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Books on the Go: Delhi Woman's Initiative on Metro Aims to Give Everyone a Chance to Read

Shruti Sharma dropped her first book in 2017, a copy of 'The Namesake' by author Jhumpa Lahiri. (Image for representation/Shutterstock)

Shruti Sharma dropped her first book in 2017, a copy of 'The Namesake' by author Jhumpa Lahiri. (Image for representation/Shutterstock)

Volunteers, known as 'book fairies', would click a book's photo and drop it off at some metro train or station and post a photo of the book on social media for the followers to pick up the hint.

For Delhi’s Shruti Sharma, her love for books has always made her feel she ought to do something unique and as Delhi’s lifeline, the ever-dependent Delhi Metro served as the ultimate place for her to do so. Inspired by how British actress Emma Watson planted books on New York, London subways and on street corners in Paris wanting to encourage book reading among the masses, Sharma decided to do the same on Delhi Metro, The New Indian Express reported.

Shruti dropped her first book in 2017, a copy of ‘The Namesake’ by author Jhumpa Lahiri with the help of her husband Tarun Chauhan.

“As a child, I did not have a lot of books. I love reading but owning books was a luxury. In a way, I grew up chasing books. With Books on the Delhi Metro, I wanted everyone to have access to books," Shruti was quoted as saying.

Shruti handled the first couple of months of the initiative by herself but after that when her project caught up everywhere, people start to join as volunteers. These volunteers, known as ‘book fairies’, would prepare a schedule for a book drop. Under this, a particular book’s photo will be clicked and posted on social media for the followers to pick up the hint. After someone picks it it up, it will be read and then the commuter will again drop it off at a nearby metro station and inform about it, for someone else to pick it up.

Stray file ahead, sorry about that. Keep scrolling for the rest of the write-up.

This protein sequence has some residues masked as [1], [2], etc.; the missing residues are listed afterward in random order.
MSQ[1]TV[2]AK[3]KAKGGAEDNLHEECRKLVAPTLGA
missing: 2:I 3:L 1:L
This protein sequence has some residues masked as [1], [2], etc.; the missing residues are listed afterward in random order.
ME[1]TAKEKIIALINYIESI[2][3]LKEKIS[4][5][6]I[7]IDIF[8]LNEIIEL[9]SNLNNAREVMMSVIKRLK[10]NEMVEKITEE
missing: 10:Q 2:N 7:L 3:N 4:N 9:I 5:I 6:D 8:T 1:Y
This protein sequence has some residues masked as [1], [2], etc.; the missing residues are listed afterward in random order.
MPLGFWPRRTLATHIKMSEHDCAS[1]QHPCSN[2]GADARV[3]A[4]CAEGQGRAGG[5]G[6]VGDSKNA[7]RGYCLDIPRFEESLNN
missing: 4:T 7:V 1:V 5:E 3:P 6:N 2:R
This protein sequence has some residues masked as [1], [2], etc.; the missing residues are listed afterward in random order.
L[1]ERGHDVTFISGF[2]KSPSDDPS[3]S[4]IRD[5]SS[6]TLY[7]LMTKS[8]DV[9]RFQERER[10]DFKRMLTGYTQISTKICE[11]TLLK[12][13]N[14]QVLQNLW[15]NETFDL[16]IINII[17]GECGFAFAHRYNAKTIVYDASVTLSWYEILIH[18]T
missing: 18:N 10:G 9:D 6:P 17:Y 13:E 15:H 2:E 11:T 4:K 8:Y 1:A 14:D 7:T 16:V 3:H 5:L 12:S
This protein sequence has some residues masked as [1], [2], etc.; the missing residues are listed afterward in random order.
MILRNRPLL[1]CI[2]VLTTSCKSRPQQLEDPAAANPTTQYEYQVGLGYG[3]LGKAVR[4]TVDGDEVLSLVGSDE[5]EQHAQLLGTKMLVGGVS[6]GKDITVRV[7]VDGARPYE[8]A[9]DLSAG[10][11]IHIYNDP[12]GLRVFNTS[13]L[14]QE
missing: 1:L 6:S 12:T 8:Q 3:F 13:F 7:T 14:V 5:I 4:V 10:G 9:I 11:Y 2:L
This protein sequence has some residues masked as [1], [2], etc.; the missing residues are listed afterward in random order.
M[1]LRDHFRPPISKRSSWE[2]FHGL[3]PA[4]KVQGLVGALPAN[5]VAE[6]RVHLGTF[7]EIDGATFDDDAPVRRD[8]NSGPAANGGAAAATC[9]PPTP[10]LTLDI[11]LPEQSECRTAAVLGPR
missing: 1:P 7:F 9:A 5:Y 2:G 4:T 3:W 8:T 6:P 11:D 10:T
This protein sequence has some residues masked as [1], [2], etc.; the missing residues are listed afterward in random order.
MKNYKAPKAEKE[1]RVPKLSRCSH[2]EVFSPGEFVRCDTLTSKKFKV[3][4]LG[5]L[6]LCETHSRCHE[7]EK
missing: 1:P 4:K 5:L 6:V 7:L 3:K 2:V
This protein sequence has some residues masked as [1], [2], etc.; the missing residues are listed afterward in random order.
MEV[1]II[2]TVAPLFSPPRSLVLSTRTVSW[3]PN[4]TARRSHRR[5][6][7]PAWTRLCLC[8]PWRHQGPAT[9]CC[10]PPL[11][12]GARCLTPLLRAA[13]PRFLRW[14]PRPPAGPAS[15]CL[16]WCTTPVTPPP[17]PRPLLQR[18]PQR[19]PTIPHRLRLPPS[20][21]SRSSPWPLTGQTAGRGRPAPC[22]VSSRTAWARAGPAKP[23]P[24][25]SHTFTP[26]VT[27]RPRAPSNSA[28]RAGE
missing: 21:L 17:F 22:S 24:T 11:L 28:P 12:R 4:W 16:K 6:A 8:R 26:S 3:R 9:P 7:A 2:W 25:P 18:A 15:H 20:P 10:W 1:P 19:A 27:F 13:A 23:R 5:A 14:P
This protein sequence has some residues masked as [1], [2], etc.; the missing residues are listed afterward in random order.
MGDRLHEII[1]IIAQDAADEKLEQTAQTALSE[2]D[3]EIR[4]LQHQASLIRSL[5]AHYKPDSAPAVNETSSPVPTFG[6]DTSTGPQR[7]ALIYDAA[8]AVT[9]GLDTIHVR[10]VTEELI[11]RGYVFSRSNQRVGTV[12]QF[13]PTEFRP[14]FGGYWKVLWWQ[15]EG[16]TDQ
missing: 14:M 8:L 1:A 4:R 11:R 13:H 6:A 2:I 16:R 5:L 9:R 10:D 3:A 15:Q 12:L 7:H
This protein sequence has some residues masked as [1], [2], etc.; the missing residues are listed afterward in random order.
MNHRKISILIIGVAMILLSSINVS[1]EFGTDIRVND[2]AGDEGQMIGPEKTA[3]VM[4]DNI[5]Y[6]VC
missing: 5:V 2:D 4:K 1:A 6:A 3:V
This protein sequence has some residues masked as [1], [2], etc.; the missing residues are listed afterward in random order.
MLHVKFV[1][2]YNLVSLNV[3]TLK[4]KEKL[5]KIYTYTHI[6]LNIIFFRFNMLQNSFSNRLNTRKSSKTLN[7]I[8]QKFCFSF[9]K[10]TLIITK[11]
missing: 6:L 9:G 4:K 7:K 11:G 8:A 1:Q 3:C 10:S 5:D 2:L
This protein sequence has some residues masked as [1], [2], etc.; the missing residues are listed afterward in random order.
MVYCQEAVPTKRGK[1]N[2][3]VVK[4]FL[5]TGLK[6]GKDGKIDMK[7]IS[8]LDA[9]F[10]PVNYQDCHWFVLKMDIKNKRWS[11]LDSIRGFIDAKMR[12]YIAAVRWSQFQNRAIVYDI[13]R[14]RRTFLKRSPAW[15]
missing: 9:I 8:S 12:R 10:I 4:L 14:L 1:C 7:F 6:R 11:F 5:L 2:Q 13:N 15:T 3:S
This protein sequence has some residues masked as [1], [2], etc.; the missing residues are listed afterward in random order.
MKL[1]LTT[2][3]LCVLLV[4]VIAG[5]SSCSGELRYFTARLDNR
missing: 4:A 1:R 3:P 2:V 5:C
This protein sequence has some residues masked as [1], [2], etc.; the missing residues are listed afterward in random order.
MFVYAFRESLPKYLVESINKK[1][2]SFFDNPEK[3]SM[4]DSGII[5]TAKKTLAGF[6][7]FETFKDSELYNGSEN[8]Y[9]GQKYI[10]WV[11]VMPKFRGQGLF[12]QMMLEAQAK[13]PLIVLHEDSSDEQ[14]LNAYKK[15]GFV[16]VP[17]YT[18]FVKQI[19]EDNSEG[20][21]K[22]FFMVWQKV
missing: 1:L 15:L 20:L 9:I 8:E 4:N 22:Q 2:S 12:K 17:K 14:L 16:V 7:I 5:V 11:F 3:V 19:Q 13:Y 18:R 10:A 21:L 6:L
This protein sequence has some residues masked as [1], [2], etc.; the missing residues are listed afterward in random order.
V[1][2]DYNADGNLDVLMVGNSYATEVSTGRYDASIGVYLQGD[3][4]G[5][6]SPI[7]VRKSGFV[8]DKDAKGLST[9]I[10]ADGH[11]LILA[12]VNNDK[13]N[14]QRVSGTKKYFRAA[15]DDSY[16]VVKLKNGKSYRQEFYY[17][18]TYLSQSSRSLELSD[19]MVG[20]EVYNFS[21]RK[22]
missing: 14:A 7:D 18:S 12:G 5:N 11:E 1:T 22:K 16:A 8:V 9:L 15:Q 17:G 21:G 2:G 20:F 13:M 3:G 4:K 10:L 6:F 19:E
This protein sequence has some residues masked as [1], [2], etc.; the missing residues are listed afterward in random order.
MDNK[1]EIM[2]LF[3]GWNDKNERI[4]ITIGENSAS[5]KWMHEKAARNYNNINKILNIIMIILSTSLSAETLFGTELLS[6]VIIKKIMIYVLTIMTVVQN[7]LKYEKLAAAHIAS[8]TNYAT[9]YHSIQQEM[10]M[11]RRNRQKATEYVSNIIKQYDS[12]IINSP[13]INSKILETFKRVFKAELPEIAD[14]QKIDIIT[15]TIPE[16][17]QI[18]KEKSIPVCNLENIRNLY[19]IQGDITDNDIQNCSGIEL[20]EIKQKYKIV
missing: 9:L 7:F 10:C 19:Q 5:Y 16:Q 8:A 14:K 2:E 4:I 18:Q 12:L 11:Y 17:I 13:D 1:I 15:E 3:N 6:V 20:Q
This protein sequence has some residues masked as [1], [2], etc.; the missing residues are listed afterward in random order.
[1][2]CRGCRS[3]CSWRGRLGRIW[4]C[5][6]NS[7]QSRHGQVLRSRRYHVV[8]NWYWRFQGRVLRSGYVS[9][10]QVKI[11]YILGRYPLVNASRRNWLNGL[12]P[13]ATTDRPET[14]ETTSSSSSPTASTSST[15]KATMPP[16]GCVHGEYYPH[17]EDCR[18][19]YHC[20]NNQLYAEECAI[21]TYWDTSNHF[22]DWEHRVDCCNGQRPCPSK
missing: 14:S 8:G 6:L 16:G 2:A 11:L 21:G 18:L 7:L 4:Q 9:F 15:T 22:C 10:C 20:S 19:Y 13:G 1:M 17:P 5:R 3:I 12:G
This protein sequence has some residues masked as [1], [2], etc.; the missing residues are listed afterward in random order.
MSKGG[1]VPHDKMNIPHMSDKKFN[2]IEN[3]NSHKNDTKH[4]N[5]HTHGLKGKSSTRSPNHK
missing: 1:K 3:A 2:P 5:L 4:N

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Although the lockdown set back Shruti’s initiative by quite some time, the team decided to find an alternate way to reach connect to the readers. A new method was devised and under this, questions used to be asked about a particular book and whoever has more insights, gets the book dropped off at their place.

Shruti hopes to restart book drops early in 2022 if all goes normal with the pandemic situation.

As for the original project started by Watson, the Harry Potter star had launched an international project that saw close to a 1,000 books left in public places for people to pick up and read. The Book Fairies started in London with the Books on the Underground project, but then spread to over 30 26 countries.

The books, by feminist authors including Caitlyn Moran and Maya Angelou, were an initiative for the year’s International Women’s Day.

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first published:October 18, 2021, 09:56 IST